By law, all producers selling (bovine) cattle or calves, for any reason and regardless of age or sex, must pay $1-per-head to support beef/veal promotion, research and information through the Beef Promotion and Research Act created by the 1985 Farm Bill.
Fifty cents of each checkoff dollar is sent directly to the Cattlemen’s Beef Board; the remaining money is allocated for state beef promotion efforts by the OBC Board of Directors. The Board is comprised of representatives who are appointed by agricultural organizations within the state or by the Chairman of the Oklahoma House and Senate Agriculture Committees.
The OBC is a Qualified State Beef Council and a member of the Federation of State Beef Councils division of the National Cattlemen’s Beef Association.
Who pays the checkoff dollar?
All beef, dairy and veal producers. Any producer selling cattle must pay the dollar.
Isn't the dollar collected only when cattle are sold for slaughter?
No. The $1.00-per-head checkoff is due each time an animal is sold, regardless of its age or purpose. This means feeder cattle and stockers, as well as fed cattle, are subject to the checkoff. Breeding stock and dairy cows sold into other herds, whether privately or at auction, are also subject to the checkoff. An animal will probably be checked-off more than once during its lifetime.
Is anyone exempt from paying the checkoff?
No. As of October 1, 1996, as stated in the Beef Promotion and Research Act and Order, anyone selling cattle and calves is required by federal law to remit the dollar checkoff. Special allowances are made for buyers who resell cattle no more than 10 days after purchasing them. In these cases, a "Certification of Non-Producer Status" form must be filed for each transaction.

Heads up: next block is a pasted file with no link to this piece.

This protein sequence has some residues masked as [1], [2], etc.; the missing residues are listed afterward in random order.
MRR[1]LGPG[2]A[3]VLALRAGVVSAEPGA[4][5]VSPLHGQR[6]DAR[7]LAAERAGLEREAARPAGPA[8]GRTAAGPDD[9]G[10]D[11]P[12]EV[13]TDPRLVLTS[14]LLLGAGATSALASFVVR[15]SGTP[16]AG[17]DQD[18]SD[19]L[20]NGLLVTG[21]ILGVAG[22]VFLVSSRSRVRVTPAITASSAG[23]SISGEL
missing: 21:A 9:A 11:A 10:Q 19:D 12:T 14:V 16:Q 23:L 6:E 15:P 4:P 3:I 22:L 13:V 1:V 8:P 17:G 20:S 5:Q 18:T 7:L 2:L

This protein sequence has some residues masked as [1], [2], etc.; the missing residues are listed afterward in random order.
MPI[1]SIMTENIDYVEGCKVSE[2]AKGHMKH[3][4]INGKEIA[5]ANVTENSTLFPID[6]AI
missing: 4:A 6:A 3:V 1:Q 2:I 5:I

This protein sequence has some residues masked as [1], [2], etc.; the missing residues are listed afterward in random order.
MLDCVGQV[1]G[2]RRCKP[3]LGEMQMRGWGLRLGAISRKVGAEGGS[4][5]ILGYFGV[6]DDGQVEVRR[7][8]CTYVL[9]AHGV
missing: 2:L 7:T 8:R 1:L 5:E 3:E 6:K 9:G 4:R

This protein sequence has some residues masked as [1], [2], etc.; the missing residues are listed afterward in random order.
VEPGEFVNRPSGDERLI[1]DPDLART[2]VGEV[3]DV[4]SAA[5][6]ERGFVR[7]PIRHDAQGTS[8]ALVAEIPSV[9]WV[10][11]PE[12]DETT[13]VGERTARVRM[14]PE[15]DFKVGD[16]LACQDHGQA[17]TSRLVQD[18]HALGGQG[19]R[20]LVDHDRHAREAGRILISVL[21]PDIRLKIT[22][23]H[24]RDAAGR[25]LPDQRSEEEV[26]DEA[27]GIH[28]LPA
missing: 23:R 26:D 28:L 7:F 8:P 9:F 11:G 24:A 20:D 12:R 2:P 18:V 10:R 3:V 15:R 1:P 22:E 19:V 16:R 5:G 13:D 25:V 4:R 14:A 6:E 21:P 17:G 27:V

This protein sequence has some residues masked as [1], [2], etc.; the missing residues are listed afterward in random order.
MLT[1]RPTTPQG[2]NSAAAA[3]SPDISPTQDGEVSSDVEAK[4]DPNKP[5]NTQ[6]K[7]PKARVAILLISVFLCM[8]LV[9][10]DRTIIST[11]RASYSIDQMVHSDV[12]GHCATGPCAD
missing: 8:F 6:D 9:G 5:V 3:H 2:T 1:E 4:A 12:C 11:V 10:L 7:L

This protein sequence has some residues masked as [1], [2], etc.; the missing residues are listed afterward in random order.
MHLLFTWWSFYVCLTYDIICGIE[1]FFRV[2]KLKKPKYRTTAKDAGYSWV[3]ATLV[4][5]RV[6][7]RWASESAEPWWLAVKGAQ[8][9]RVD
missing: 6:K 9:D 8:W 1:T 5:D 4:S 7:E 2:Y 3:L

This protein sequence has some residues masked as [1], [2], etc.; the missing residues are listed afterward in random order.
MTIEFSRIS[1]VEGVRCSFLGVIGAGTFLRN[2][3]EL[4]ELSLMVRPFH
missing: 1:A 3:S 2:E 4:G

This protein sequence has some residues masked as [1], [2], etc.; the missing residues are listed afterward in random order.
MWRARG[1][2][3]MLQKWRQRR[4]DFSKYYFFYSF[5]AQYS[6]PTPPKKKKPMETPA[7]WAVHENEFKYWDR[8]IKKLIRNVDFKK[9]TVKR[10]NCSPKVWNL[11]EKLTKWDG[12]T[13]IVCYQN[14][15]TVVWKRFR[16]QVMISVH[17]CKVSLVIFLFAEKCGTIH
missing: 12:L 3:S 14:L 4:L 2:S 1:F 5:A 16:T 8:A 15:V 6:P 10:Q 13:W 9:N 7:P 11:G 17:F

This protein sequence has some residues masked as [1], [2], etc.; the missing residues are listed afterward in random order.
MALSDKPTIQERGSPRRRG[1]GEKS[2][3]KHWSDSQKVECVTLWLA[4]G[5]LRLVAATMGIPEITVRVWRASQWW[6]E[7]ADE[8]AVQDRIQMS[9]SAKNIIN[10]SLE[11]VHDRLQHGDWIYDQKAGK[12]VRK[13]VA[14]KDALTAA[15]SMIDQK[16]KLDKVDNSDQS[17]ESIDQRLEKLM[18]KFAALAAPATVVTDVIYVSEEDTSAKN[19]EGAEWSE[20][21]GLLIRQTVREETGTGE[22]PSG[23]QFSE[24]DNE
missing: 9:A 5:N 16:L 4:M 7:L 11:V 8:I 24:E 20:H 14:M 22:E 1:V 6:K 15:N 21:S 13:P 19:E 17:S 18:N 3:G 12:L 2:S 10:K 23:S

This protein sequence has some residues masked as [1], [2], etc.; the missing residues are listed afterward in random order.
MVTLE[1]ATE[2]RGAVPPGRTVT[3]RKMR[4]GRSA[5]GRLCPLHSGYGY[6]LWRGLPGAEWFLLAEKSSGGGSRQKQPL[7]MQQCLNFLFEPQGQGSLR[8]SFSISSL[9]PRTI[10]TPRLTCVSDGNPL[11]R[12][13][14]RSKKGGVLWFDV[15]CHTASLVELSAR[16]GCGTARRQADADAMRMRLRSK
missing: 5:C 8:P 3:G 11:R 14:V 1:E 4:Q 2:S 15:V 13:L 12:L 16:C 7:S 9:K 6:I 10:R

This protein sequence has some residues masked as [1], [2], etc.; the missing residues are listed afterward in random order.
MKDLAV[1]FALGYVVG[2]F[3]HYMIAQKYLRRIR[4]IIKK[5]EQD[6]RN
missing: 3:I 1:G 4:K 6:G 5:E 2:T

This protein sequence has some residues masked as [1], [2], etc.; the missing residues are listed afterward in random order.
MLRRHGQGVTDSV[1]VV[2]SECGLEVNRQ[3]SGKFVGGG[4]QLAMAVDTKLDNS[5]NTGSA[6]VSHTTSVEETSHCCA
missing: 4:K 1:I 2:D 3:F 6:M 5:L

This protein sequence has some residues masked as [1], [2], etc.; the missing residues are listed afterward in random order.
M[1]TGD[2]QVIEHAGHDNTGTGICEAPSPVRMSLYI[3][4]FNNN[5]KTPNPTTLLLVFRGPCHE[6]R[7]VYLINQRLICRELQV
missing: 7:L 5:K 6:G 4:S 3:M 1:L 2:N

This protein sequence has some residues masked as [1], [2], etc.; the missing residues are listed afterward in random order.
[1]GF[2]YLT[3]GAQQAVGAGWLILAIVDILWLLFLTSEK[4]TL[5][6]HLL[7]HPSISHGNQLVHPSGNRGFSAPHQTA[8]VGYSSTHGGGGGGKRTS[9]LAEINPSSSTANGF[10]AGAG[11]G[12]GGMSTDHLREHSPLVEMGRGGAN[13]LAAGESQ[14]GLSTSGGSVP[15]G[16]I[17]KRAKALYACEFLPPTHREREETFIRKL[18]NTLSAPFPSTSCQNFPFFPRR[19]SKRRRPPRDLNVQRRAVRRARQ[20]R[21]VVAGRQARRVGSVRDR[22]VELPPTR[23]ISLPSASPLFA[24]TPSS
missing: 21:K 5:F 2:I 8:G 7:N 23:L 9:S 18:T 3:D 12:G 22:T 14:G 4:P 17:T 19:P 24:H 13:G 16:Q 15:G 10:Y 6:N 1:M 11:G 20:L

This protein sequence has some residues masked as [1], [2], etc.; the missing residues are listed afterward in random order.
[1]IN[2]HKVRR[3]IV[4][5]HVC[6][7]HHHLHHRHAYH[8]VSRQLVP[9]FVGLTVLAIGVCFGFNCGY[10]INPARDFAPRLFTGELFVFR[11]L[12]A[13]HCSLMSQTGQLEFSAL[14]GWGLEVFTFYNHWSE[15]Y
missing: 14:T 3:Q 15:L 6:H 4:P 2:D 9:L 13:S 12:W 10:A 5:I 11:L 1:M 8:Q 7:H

How do I remit checkoff dollars, and when is payment due?
Check with your state beef council for a private treaty form or e-mail us for specific information. Your state beef council also provides "Collection Points" with remittance forms used to keep track of checkoff dollars and cattle transactions. Collection Points include auction markets, order buyers, livestock dealers and packers. Remittance forms and payments are due by the 15th day of the month following the transaction.
What oversight is in place to protect my investment in the Beef Checkoff?
The Oklahoma Beef Council Board of Directors is a board of beef and dairy producer volunteers all who pay the Beef Checkoff. To ensure the integrity of the Beef Checkoff in Oklahoma, we take the following steps:
Undergoes annual independent audits with a regional accounting firm
Institutes an Audit/Risk committee with an independent advisor to the committee with significant audit experience
Contracts with a third-party accounting firm with circulating accountants for all accounting services
Utilizes a five-step review process for monthly financials
Regularly reviews bank statements received from the bank against online bank statements
Employs a director of compliance to provide oversight of beef checkoff collections